Next, evaluate the cotton you collect to make sure it’s up to par regarding accuracy and relevance. It helps to consider the authority of the writers or companies that produce the content. You should also constantly ask yourself, “What unique value does this content provide my target audience?” For example, if most of the concept consists of things your audience already knows, it shouldn’t make the cut.

4. Adding value and context to the content

Make the concert you curate unique while simultaneously underscoring its value. To deliver on this promise, you can provide insights into why the content appeals to your target audience. For example, you can highlight some of the main points or present personal experiences similar to what your target audience may think of in connection with the content.

5. Organizing and structuring the content

Organize the curated content and figure out the most ideal format for presenting your curated content. You might want to use blog posts or newsletters, for example. Some prefer to present their curated content via social media updates instead.

Structure the content flow to ensure a smooth and engaging reading and viewing experience. For instance, you could use tiles that stack vertically or a grid that enables readers to tap or click on the content they want to explore in more depth.

6. Attributing and crediting sources

Always give proper attribution and credit to the original sources of the content you curate, including the author’s name, the website the material came from, and a direct link to the original source. This not only gives the author much-deserved credit but it also promotes ethical content sharing.

7. Sharing and engaging with the target audience

Choose the best way to get your curated content to your target audience. You could explore:

  • Using your own website or blog
  • Posting it on social media
  • Creating a regular newsletter

Encourage engagement by inviting comments and discussions regarding your curated content.

Is Content Curation Plagiarism?

Content curation is not plagiarism if you do it correctly and ethically. Plagiarism involves presenting someone else’s work as your own without giving proper credit or permission. Content curation is completely different when you attribute the work to its original creators.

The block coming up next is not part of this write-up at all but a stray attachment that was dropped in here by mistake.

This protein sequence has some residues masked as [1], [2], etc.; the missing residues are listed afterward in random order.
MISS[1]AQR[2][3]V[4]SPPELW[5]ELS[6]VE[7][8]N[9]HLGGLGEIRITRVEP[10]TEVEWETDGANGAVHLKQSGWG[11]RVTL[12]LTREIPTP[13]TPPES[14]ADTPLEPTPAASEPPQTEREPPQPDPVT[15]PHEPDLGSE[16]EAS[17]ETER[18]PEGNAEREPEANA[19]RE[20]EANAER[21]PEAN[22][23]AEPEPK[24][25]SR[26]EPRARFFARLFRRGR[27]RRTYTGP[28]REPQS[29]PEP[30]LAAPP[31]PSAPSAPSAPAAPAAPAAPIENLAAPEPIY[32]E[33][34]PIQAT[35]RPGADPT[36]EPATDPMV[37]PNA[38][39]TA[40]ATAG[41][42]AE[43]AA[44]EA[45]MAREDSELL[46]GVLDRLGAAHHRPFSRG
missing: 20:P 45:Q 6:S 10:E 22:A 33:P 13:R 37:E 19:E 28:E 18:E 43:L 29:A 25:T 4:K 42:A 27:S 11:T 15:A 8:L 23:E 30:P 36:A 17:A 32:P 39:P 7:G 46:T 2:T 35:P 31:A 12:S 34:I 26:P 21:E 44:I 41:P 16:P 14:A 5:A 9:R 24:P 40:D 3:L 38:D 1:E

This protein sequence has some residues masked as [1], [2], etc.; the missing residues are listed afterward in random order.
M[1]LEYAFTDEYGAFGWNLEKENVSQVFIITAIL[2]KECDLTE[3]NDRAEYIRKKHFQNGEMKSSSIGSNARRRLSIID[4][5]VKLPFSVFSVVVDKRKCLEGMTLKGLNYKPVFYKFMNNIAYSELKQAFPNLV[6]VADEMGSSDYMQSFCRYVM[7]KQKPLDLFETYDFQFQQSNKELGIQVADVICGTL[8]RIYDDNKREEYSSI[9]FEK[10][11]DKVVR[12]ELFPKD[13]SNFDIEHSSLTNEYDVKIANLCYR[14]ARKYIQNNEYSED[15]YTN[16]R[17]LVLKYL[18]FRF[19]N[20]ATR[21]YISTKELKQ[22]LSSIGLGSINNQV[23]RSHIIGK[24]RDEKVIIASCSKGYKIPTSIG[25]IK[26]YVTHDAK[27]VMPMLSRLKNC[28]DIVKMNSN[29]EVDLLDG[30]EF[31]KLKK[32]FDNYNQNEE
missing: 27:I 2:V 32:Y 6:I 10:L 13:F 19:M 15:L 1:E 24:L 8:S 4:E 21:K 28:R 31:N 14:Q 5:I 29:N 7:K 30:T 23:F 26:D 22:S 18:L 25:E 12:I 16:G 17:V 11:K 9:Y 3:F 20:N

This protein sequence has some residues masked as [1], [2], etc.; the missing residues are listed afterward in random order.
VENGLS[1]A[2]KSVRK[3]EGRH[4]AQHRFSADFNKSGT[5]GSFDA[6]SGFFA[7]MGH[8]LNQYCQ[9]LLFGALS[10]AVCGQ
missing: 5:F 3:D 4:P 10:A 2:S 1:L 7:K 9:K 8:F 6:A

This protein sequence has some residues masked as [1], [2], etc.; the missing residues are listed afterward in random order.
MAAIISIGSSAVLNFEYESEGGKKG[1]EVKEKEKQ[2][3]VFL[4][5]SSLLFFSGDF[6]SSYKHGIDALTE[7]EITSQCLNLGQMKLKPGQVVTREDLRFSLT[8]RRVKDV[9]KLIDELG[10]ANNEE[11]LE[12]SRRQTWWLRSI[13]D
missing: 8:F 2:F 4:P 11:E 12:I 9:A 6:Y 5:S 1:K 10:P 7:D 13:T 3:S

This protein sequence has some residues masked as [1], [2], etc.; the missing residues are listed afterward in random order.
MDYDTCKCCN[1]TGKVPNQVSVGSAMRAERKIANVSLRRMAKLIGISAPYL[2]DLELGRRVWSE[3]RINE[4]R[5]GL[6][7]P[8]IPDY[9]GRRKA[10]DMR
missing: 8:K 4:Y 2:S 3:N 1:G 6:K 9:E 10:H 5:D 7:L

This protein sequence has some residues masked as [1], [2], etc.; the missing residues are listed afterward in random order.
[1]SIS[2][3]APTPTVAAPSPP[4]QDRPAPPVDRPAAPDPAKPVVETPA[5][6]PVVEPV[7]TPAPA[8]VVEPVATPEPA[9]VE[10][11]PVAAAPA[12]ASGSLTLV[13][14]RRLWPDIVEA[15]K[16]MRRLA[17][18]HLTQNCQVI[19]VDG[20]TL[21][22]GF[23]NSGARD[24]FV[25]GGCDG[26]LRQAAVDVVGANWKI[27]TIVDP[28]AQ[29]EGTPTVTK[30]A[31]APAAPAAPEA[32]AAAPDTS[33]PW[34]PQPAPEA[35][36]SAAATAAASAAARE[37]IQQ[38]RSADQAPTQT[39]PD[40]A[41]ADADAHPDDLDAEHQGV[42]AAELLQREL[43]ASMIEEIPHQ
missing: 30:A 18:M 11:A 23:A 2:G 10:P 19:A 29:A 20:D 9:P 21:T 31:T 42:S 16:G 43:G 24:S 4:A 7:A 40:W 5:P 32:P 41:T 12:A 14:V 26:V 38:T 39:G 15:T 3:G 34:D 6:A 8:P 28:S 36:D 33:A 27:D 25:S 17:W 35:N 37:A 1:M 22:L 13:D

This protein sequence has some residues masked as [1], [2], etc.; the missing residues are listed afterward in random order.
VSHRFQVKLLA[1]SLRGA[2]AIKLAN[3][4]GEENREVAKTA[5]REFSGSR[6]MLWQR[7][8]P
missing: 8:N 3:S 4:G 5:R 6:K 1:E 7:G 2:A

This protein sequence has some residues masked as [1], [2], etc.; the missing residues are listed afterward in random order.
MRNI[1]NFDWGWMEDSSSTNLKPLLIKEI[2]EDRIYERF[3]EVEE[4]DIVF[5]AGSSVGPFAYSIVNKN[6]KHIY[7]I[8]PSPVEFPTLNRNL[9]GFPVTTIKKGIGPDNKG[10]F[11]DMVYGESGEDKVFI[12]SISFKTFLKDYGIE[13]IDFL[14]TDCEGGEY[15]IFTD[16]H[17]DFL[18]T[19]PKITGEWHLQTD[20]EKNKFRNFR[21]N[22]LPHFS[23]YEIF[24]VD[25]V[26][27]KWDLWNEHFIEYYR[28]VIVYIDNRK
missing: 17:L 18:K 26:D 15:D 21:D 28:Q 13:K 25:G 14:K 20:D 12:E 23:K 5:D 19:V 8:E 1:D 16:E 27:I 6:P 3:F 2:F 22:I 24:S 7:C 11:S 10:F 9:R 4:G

How Content Curation and SEO Work Together

Content curation and SEO are good friends, primarily because of the high quality of each curated page and the ease with which you can include SEO methodologies. Here are some ways content curation is a natural fit for SEO:

  • Offer high-quality, diverse content that users are more likely to interact with and share with others. For example, you can include a mix of videos, photos, infographics, and articles all on a single page.
  • Content curation improves your page’s chances of backlinks because other creators may see it as authoritative and informative for their audiences.
  • Each piece of content creates a chance to include internal links to other content on your site. This can boost your search engine results.

In these ways, content curation is like an SEO shortcut, making it more likely for search engines to rank your page higher.

Common Content Creation Mistakes to Avoid

It can be easy to get lost in a sea of interesting content and make a few mistakes. Here are some content curation taboos you’ll want to sidestep:

  • Ignoring the needs of your audience. You don’t want to simply include things your audience may think are cool or interesting. The content should solve specific problems or answer your target audience’s nagging questions.
  • Including run-of-the-mill, “obvious” content. You don’t want to give your audience a bunch of stuff they already know. Your goal is to open their eyes to new solutions and ways of thinking.
  • Not using enough visually appealing content. No matter how engaging the blogs and articles you include, it’s always best to mix them up with videos, images, or customized graphics to grab your audience’s attention.
  • Grammatical errors. Whether you’re in a rush or simply not a fan of the intricacies of standard English grammar, a few grammatical faux pas can make your content look unprofessional. Poor grammar could end up being a stain on an otherwise pristine brand image.

Case Study of Successful Content Curation: BuzzFeed

BuzzFeed, one of the world’s largest digital media companies, offers a wide range of interactive, actionable, and entertaining curated content. While BuzzFeed has an in-house team of writers and journalists producing original content, a significant portion of its newsfeed comprises curated content sourced from around the web.

Readers can access global news, discussions on the latest movies and TV shows, recipes, celebrity gossip, and more with a quick click.

BuzzFeed excels at creating easily digestible, curated content, often presenting it as listicles enriched with graphics, videos, and gifs. These visually appealing formats allow easy scrolling on desktop and mobile devices.

Even though Buzzfeed leverages content curation as its primary operational model, you can use it to the degree that best fits your audience and marketing objectives. Either way, it’s a powerful tool for optimizing user engagement.

Curation Made Easy

With ClearVoice, you can execute a content curation strategy that helps generate leads and foster profitable business relationships. ClearVoice’s content experts take the time to understand your audience and business goals, then deliver a museum-perfect experience. See how it works by connecting with a ClearVoice team member today.